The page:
For all its daring themes of incest, inherited madness and psychological opportunism, Demons of the Mind follows essentially the same plot as all those old Hammer Frankenstein movies. However, because we don’t get the shambling monster of old, stumbling towards screaming maidens with its stitched-on arms outstretched, we’re subjected to verbose theorising on the nature of the monster within, which, quite frankly, doesn’t really get the adrenaline pumping. It’s as if Hammer are trying to inject an intellectual sheen to its established format while maintaining such genre staples as the opening shot of the carriage barrelling through a forest at dusk, and the closing scenes of a mob of torch-bearing villagers marching on the villainous Baron’s abode. It doesn’t work, and while the frequent nudity is pleasantly diverting, it’s not enough to distract an audience from the film’s overall shortcomings.

Excerpt from 2020-film-reviews located HERE

Demons Of The Mind is a right load of old cobblers, which mixes costume drama with cod psychology and ends with a particularly gruelling amount of hand loppings, shootings, stabbings, and burning-crucifix-impalings. What makes it worth seeking out are the performances - Hordern's nutty priest is a sight to see, Hardy is his usual hammy self and Magee is... well, Magee. There's also a serious amount of gore on show: "Blood will have blood, they say..." Hardy quotes at one point. "Well, there must be no more blood on our souls." But there's plenty on the floor, cascading down breasts and shooting out of assorted necks, stumps and arses (yes, arses - thanks to a rather nasty piece of medical instrumentation used on Elizabeth's pert behind at one point).

Excerpt from BritishHorror located HERE

Image :    NOTE: The below Blu-ray captures were taken directly from the Blu-ray disc.

Demons of the Mind gets another impressive transfer to Blu-ray from Studio Canal.  It's in dual-layered territory and has a high bitrate for the 1.5 hour feature. It is very textured, with rich, colors and some minor gloss. The 1080P is consistent in the original 1.66:1 frame with no flaws with the image. This Blu-ray presents Demons of the Mind in a highly pleasing HD video transfer.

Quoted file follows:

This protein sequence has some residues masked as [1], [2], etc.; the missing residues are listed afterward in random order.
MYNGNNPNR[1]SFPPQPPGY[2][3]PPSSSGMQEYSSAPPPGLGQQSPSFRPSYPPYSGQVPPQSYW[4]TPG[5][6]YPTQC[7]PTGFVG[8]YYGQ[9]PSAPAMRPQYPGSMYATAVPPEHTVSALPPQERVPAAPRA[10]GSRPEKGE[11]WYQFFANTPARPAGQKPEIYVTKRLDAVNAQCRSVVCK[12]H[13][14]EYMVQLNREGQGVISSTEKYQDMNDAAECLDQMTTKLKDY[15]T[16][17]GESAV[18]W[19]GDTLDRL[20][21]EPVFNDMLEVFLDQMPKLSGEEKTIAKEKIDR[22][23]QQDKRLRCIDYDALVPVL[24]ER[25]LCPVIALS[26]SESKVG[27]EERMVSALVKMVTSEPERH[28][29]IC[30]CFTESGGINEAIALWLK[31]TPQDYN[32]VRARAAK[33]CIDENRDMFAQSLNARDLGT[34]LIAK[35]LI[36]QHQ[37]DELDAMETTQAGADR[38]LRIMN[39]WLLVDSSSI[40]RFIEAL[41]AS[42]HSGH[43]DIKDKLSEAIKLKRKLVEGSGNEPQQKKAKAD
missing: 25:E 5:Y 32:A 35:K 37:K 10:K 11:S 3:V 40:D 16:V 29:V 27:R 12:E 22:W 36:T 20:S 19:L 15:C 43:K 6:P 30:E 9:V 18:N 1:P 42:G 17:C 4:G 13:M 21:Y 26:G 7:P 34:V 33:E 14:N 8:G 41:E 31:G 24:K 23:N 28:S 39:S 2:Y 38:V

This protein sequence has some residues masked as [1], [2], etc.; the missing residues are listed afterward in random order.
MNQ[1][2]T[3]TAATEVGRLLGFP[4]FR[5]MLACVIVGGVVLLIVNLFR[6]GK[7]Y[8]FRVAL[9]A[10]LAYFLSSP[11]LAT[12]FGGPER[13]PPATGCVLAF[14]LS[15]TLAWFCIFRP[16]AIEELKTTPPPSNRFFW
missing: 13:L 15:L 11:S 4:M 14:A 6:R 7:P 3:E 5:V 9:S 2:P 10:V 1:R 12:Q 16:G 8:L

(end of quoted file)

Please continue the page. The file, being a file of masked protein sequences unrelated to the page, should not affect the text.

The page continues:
CLICK EACH BLU-RAY CAPTURE TO SEE ALL IMAGES IN FULL 1920X1080 RESOLUTION

 

 

 

 

 

 

 

 

 

 

 

 

 

 

 

 

 

 

 

 

 

 

Audio :

The Blu-ray of Demons of the Mind offers a DTS-HD Master 2.0 channel at 1275 kbps (24-bit.). There are a few aggressive effects and and loud screams. The audio is clean and clear with some depth also notable in the score by Harry Robertson (Hammer go-to composer for such titles as The Vampire Lovers, Countess Dracula and Twins of Evil plus Jane and the Lost City, The Oblong Box.) There is an optional German DUB and optional English (see sample) or German subtitles and my Oppo has identified it as being a region 'B'-locked.

 

Extras :

Studio Canal add a 16-minute featurette; Blood Will Have Blood: Inside Demons of the Mind that has Jonathan Rigby (author of English Gothic), Kevin Lyons (Documentation Editor at the BFI), Alan Barnes (author of The Hammer Story: The Authorised History of Hammer Films) etc. talking about the film's history and production details. There is also a trailer for Demons of the Mind.

 

 

BOTTOM LINE:
Demons of the Mind isn't top-shelf Hammer but is has much of what we love from the studio; a Gothic period atmosphere, supernatural, Satanism, murder and the ever-present sexy gals.  The Studio Canal Blu-ray provides an excellent a/v presentation with a worthy featurette supplement. Hammer fans will see the value in the German boxset - a shade over 7 Euros a film. Recommended! 

Gary Tooze

December 1st, 2017

 

NOTE: After comparing the Studio Canal UK and DE Blu-rays of Fear in the Night HERE. They are determined to be, essentially, the exact same discs. Same running time to the 1/1000th a second, same bitrate, same image, same audio (with the of a inclusion of a German DUB and optional German subtitles) and same extras - minus the second disc DVD but the 7-Blu-ray Hammer Film Edition has all the other films (The Horror of Frankenstein, Scars of Dracula, Blood from the Mummy's Tomb, Demons of the Mind, Straight on Till Morning, Fear in the Night, and Dr Jekyll & Sister Hyde).